n African Zoology - The distribution of two medically and agriculturally important cryptic rodent species, and (Rodentia : Muridae) in South Africa

Volume 39, Issue 2
  • ISSN : 1562-7020
  • E-ISSN: 2224-073X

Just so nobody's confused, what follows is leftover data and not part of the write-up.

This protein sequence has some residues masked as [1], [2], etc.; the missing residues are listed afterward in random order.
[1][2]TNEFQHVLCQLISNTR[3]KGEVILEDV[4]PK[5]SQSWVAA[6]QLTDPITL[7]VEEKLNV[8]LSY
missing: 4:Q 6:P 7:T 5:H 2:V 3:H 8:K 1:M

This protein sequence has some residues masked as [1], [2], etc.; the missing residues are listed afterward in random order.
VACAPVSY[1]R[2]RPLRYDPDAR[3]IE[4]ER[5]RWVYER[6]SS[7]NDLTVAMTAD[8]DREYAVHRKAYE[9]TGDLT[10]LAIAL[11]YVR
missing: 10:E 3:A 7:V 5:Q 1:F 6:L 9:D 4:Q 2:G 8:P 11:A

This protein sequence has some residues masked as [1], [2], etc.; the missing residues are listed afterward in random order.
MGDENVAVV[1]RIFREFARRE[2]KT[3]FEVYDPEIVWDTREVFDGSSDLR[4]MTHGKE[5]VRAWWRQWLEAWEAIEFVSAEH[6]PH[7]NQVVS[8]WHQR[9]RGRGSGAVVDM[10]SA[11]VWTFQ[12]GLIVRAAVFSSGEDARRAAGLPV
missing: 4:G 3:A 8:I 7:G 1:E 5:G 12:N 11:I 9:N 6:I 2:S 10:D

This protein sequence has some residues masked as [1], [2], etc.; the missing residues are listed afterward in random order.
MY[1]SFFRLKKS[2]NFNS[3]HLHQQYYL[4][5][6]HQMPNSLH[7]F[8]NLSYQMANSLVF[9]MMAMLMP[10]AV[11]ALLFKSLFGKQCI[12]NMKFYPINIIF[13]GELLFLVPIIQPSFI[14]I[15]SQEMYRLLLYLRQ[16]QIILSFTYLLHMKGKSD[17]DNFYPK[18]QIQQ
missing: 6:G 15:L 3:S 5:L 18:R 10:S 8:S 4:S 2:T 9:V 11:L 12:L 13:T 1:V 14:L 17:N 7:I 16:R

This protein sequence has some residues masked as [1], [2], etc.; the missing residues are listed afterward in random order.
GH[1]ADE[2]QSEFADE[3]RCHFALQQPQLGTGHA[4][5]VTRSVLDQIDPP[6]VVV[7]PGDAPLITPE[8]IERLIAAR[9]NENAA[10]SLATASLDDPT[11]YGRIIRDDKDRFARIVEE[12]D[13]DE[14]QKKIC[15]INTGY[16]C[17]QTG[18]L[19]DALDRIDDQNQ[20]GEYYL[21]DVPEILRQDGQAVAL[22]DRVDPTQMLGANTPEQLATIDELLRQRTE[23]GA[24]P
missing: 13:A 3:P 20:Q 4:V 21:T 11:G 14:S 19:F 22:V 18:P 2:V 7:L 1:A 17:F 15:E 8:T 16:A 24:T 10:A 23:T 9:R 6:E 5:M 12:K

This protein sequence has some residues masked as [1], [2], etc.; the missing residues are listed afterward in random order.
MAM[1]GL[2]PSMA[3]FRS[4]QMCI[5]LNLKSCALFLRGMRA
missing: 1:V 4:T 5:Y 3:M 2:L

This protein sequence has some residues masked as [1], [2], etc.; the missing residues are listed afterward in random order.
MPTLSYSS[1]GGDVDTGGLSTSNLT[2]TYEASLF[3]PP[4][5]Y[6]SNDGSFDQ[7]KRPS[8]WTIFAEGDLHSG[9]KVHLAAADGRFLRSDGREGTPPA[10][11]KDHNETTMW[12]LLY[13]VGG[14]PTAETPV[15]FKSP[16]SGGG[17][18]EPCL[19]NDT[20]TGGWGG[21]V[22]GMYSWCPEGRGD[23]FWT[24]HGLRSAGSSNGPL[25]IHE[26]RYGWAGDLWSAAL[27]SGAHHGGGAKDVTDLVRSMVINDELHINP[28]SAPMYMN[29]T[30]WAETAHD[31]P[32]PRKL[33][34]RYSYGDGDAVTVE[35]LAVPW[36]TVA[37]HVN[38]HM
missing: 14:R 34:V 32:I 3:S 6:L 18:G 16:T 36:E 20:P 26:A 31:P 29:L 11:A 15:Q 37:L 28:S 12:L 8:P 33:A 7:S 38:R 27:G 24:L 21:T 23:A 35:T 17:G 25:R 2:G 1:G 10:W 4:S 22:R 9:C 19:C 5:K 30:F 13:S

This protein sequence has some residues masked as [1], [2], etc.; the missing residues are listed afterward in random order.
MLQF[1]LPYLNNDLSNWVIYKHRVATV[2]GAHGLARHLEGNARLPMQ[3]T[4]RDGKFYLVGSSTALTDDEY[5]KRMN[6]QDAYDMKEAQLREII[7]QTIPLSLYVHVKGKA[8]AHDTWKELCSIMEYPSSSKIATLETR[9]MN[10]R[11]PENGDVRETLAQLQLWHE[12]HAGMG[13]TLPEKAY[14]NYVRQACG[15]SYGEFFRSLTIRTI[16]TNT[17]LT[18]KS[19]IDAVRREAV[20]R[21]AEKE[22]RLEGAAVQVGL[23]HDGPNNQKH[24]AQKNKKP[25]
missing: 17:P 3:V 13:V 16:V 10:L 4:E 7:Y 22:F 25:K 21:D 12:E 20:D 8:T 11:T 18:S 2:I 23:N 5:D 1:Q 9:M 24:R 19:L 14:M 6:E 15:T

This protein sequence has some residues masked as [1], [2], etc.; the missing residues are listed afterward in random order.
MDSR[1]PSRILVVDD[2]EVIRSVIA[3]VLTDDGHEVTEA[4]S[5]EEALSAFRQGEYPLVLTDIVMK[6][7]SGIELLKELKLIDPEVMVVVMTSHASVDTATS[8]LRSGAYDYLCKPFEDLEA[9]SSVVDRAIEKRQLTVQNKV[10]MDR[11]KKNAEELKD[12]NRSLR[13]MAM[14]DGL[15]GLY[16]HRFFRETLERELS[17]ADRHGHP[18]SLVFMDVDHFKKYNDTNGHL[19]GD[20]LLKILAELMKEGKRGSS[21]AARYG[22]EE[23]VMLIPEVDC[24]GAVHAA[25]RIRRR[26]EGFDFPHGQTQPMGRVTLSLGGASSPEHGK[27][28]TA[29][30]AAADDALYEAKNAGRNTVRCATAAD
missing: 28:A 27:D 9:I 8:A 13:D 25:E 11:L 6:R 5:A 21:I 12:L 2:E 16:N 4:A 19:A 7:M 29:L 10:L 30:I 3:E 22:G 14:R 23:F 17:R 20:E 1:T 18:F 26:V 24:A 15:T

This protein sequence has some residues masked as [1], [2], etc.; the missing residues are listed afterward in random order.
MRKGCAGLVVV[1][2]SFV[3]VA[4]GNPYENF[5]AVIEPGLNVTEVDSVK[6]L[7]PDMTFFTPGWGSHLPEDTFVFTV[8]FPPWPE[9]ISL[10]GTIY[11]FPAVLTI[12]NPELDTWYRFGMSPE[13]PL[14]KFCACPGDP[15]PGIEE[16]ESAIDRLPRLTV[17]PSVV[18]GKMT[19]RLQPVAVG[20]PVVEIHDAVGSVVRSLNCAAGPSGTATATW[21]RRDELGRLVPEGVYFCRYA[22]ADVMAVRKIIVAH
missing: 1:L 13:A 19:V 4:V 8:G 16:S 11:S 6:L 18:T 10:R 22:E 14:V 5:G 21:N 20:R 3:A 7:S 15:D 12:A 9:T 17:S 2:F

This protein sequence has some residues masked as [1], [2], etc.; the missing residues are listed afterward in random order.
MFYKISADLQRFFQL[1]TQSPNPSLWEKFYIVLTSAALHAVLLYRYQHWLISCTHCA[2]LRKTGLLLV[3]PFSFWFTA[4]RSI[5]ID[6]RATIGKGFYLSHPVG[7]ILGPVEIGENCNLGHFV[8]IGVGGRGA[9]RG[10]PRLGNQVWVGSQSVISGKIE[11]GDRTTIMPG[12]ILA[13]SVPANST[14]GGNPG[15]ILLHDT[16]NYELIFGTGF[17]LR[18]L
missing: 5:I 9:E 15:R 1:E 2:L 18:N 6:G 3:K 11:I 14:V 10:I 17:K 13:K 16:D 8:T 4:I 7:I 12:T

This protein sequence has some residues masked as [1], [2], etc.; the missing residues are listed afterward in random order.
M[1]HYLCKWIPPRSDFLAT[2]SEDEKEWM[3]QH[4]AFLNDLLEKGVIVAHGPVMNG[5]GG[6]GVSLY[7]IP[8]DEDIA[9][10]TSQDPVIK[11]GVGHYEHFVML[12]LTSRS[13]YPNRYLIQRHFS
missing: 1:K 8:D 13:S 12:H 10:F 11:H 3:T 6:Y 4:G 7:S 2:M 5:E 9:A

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The medically and agriculturally important Natal multimammate mouse, <I>Mastomys natalensis&lt;/I&gt; (A. Smith, 1834) and the multimammate mouse, <I>M. coucha&lt;/I&gt; (A. Smith, 1836), are sibling species and cannot easily be distinguished morphologically. As a consequence, their respective distributional ranges across South Africa remain uncertain. Consequently, locality data of positively identified (karyotyped and/or electrophoretically determined) specimens from South Africa were collated from museum records, the literature, and recently collected material in an attempt to: 1) delimit geographic distributions using positively identified specimens; 2) predict the most likely areas of occurrence of the two sibling species using a variety of selected eco-geographic variables (EGVs) associated with verified locality data; and 3) assess both verified and predicted geographic distributions with reference to previously reported incidents of plague in South Africa. Both verified and predicted distributions are broadly similar and show a geographic separation along the eastern escarpment of South Africa that seems to be influenced by altitude and rainfall. <I>M. natalensis&lt;/I&gt; occurs in the low Altitude / high rainfall eastern coastal region, extending to northeastern South Africa, while <I>M. coucha&lt;/I&gt; keeps to the high altitude / moderate rainfall central and northeastern South Africa. Although the two species were shown to be either sympatric or to occur in close proximity at four localities, additional research is needed to determine the zone of parapatry. Univariate and multivariate analyses showed statistically significant differences between eco-geographic characteristics of collecting localities associated with each of the two species in South Africa. The derived distributions indicate previously reported cases of plague in South Africa, to some extent, coincide with the distributional range of <I>M. coucha&lt;/I&gt; rather than <I>M. natalensis</I>.

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